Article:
Altruism and Selfishness

Altruism and selfishness are both rooted in our animal nature. They are not gifts from God or curses from Satan. Every individual human possesses elements of both because both altruism and selfishness worked for our ancient ancestors, at different times and each within their own set of circumstances.

Everything we are now is the result of what worked for our ancestors. This is what natural selection does over the course of evolution: it selects for what works and selects against what doesn’t work; it can also leave intact characteristics neither beneficial nor detrimental. This process does not – it should go without saying, but time has shown it cannot – work perfectly. Perfect beings do not and will never exist. Humanity is not destined to reach some state of perfection. Humanity, in fact, has no destiny at all bequeathed by some outside agent. We are the result of what the environment did to our ancestors, reinforcing various beneficial characteristics, and eliminating various detrimental characteristics, and doing it imperfectly. Our descendants cannot be other than the result of the same forces that made us as we are today.

Admittedly, we may develop tools to alter our own genetic codes directly, and seize control of our own genomes and evolution. If that occurs, it will bring its own set of problems. Still, such direct control will in fact be nothing more than yet another sort of environmental influence, taking its place among the age-old assortment of environmental influences.

For most living creatures, what can constitute an environmental influence is obvious: sun, water, climate, soil, altitude, food, predators, prey, body structure, mates, reproduction, other members of the same species. Many species simply broadcast their sperm or ova and currents of wind and water carry them to receptive mates. Other species must actively seek a mate among the other members of their own species. Mammals fall into this category.

Getting one’s genes into the next generation is the definition of evolutionary success. No offspring, and it’s the end of the line for your personal collection of genes. Successfully having offspring who then successfully have offspring is the goal. And that’s it for evolution: that’s all it “cares” about; that constitutes success.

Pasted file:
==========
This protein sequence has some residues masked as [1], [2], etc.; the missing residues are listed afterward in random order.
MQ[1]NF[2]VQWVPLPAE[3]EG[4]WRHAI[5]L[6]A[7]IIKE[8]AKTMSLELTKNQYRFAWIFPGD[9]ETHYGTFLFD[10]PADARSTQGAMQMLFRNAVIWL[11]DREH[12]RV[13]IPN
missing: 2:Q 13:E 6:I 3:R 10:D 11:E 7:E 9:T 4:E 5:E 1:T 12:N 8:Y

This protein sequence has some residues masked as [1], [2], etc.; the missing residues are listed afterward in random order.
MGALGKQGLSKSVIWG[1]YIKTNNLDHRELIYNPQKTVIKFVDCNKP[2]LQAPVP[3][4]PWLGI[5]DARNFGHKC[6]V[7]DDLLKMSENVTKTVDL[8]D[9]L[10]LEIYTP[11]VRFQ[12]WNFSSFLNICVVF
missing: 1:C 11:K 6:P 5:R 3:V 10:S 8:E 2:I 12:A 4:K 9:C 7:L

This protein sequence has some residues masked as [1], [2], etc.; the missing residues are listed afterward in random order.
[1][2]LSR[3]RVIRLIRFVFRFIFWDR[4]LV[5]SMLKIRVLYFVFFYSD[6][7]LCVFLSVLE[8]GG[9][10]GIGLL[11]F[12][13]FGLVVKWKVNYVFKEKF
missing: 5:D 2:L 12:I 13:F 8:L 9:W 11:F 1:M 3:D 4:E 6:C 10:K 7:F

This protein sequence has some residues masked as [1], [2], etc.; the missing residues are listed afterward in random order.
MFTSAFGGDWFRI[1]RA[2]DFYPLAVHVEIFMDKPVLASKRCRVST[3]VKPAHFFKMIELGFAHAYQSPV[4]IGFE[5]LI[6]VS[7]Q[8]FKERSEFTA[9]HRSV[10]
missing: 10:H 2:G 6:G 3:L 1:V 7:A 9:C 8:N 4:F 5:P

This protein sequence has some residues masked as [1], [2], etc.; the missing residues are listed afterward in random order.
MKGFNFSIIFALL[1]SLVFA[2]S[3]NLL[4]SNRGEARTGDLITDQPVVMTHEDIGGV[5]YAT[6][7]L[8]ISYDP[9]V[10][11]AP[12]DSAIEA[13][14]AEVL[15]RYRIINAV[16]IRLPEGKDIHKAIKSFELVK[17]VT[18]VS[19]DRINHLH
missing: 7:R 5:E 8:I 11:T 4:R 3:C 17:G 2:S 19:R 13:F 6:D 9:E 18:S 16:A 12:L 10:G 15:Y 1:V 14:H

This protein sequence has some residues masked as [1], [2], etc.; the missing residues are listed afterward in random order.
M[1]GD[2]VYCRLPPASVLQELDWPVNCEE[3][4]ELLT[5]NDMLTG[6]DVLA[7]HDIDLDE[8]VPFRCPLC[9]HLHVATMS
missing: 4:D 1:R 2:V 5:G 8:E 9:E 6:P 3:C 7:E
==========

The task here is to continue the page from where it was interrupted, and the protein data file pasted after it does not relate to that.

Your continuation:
Darwin summarized it as follows:

  1. Individuals vary: abilities and qualities inevitably fall along spectrums of quality and usefulness
  2. These individual variations are to some degree hereditary
  3. Organisms multiply at a rate exceeding the environmental carrying capacity; some must die

These truisms led Darwin to the following:

  1. Each generation is subject to a process of selective impact by the environment (which includes all other creatures).
  2. Natural selection and adaptation are two sides of the same coin; successful adaptation to present circumstances exists when it successfully leaves offspring for the next generation.
  3. This is a population process: individuals do not evolve; the average constitution of the entire population of individuals evolves as the generations succeed one another.

Selfishness is inevitable in natural selection. Each individual is driven to get it’s genes into the next generation, often at the expense of another individual striving to do the same thing. Within most species, to fail in this task is to fail evolutionarily, and the loser’s genes disappear from the evolutionary pool. But each individual must deal with others of its own species to accomplish this goal or reproduction, so accommodations must often be made. Such accommodations may be as fundamental as not killing and eating your mate before mating, even when you’re starving – the female Black-widow Spider knows this. Courtship displays may develop, demonstrating fitness as either mate or parent to one’s prospective mate. The more time species members spend interacting, the more complex and energy-consuming such accommodations may become. Mating systems can become quite complex and varied as among the primates and especially among humans. Over the ages humans developed numerous mating systems, sometimes in reaction to their environments, sometimes for no reason discernible to an outside observer.